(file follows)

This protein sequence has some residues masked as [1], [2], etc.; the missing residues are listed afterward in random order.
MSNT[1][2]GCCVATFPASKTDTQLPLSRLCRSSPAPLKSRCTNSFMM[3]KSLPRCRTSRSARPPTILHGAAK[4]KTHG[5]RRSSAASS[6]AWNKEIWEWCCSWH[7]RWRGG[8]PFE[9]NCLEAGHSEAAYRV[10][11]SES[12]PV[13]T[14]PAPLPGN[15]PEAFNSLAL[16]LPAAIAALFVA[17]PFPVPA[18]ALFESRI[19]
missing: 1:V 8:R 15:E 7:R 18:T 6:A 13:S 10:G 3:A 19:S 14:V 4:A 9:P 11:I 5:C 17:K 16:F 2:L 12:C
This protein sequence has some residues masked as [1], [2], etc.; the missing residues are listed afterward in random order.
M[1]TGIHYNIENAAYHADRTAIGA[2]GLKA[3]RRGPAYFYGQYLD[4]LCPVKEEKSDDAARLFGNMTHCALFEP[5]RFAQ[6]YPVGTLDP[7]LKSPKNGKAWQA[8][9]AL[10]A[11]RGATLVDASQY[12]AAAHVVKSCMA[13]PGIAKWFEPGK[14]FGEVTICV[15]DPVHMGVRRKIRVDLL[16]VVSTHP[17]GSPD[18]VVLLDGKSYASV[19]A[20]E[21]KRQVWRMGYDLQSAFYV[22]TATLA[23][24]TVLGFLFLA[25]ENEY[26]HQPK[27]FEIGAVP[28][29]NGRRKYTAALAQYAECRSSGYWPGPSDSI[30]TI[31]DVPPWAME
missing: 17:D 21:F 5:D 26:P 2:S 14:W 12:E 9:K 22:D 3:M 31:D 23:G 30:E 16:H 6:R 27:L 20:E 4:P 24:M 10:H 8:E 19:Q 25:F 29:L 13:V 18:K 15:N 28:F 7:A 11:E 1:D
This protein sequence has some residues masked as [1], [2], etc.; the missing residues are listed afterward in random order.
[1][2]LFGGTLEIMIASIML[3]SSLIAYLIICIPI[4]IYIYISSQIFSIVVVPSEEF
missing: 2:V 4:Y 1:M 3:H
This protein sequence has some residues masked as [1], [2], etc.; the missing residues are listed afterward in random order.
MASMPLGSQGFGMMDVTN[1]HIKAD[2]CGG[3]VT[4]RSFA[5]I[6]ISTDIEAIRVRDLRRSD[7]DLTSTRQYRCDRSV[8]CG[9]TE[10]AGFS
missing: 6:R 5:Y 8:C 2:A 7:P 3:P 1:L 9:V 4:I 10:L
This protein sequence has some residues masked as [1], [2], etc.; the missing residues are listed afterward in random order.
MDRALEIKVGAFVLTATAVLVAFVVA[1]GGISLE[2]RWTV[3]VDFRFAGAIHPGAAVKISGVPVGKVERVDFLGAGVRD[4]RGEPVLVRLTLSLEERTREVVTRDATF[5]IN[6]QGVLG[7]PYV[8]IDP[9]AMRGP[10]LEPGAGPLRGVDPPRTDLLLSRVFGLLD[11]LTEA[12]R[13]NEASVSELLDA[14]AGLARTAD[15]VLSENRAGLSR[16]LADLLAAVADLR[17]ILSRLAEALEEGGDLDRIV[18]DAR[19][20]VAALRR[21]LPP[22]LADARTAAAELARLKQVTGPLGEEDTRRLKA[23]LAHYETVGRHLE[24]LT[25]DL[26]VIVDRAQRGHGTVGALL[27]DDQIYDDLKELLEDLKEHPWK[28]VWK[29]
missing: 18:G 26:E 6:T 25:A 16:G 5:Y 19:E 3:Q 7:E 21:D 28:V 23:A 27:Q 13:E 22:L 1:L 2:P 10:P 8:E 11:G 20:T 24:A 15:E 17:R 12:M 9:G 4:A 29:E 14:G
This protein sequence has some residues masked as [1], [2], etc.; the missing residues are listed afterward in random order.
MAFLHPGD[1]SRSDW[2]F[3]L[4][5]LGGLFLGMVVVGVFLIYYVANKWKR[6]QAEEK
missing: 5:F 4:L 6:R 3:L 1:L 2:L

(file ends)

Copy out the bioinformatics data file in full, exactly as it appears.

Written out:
This protein sequence has some residues masked as [1], [2], etc.; the missing residues are listed afterward in random order.
MSNT[1][2]GCCVATFPASKTDTQLPLSRLCRSSPAPLKSRCTNSFMM[3]KSLPRCRTSRSARPPTILHGAAK[4]KTHG[5]RRSSAASS[6]AWNKEIWEWCCSWH[7]RWRGG[8]PFE[9]NCLEAGHSEAAYRV[10][11]SES[12]PV[13]T[14]PAPLPGN[15]PEAFNSLAL[16]LPAAIAALFVA[17]PFPVPA[18]ALFESRI[19]
missing: 1:V 8:R 15:E 7:R 18:T 6:A 13:S 10:G 3:A 19:S 14:V 4:A 9:P 11:I 5:C 17:K 16:F 2:L 12:C
This protein sequence has some residues masked as [1], [2], etc.; the missing residues are listed afterward in random order.
M[1]TGIHYNIENAAYHADRTAIGA[2]GLKA[3]RRGPAYFYGQYLD[4]LCPVKEEKSDDAARLFGNMTHCALFEP[5]RFAQ[6]YPVGTLDP[7]LKSPKNGKAWQA[8][9]AL[10]A[11]RGATLVDASQY[12]AAAHVVKSCMA[13]PGIAKWFEPGK[14]FGEVTICV[15]DPVHMGVRRKIRVDLL[16]VVSTHP[17]GSPD[18]VVLLDGKSYASV[19]A[20]E[21]KRQVWRMGYDLQSAFYV[22]TATLA[23][24]TVLGFLFLA[25]ENEY[26]HQPK[27]FEIGAVP[28][29]NGRRKYTAALAQYAECRSSGYWPGPSDSI[30]TI[31]DVPPWAME
missing: 17:D 21:F 5:D 26:P 2:S 14:W 12:E 9:K 22:D 3:M 31:D 23:G 30:E 16:H 6:R 27:L 20:E 4:P 24:M 10:H 8:E 19:Q 25:F 29:L 13:V 18:K 15:N 28:F 7:A 11:E 1:D
This protein sequence has some residues masked as [1], [2], etc.; the missing residues are listed afterward in random order.
[1][2]LFGGTLEIMIASIML[3]SSLIAYLIICIPI[4]IYIYISSQIFSIVVVPSEEF
missing: 2:V 4:Y 1:M 3:H
This protein sequence has some residues masked as [1], [2], etc.; the missing residues are listed afterward in random order.
MASMPLGSQGFGMMDVTN[1]HIKAD[2]CGG[3]VT[4]RSFA[5]I[6]ISTDIEAIRVRDLRRSD[7]DLTSTRQYRCDRSV[8]CG[9]TE[10]AGFS
missing: 6:R 5:Y 8:C 2:A 7:P 3:P 1:L 9:V 4:I 10:L
This protein sequence has some residues masked as [1], [2], etc.; the missing residues are listed afterward in random order.
MDRALEIKVGAFVLTATAVLVAFVVA[1]GGISLE[2]RWTV[3]VDFRFAGAIHPGAAVKISGVPVGKVERVDFLGAGVRD[4]RGEPVLVRLTLSLEERTREVVTRDATF[5]IN[6]QGVLG[7]PYV[8]IDP[9]AMRGP[10]LEPGAGPLRGVDPPRTDLLLSRVFGLLD[11]LTEA[12]R[13]NEASVSELLDA[14]AGLARTAD[15]VLSENRAGLSR[16]LADLLAAVADLR[17]ILSRLAEALEEGGDLDRIV[18]DAR[19][20]VAALRR[21]LPP[22]LADARTAAAELARLKQVTGPLGEEDTRRLKA[23]LAHYETVGRHLE[24]LT[25]DL[26]VIVDRAQRGHGTVGALL[27]DDQIYDDLKELLEDLKEHPWK[28]VWK[29]
missing: 18:G 26:E 6:T 25:A 16:G 5:Y 19:E 3:Q 7:E 21:D 28:V 23:A 27:Q 13:E 22:L 1:L 2:P 10:P 8:E 11:G 20:T 24:A 15:E 17:R 12:M 9:G 4:A 29:E 14:G
This protein sequence has some residues masked as [1], [2], etc.; the missing residues are listed afterward in random order.
MAFLHPGD[1]SRSDW[2]F[3]L[4][5]LGGLFLGMVVVGVFLIYYVANKWKR[6]QAEEK
missing: 5:F 4:L 6:R 3:L 1:L 2:L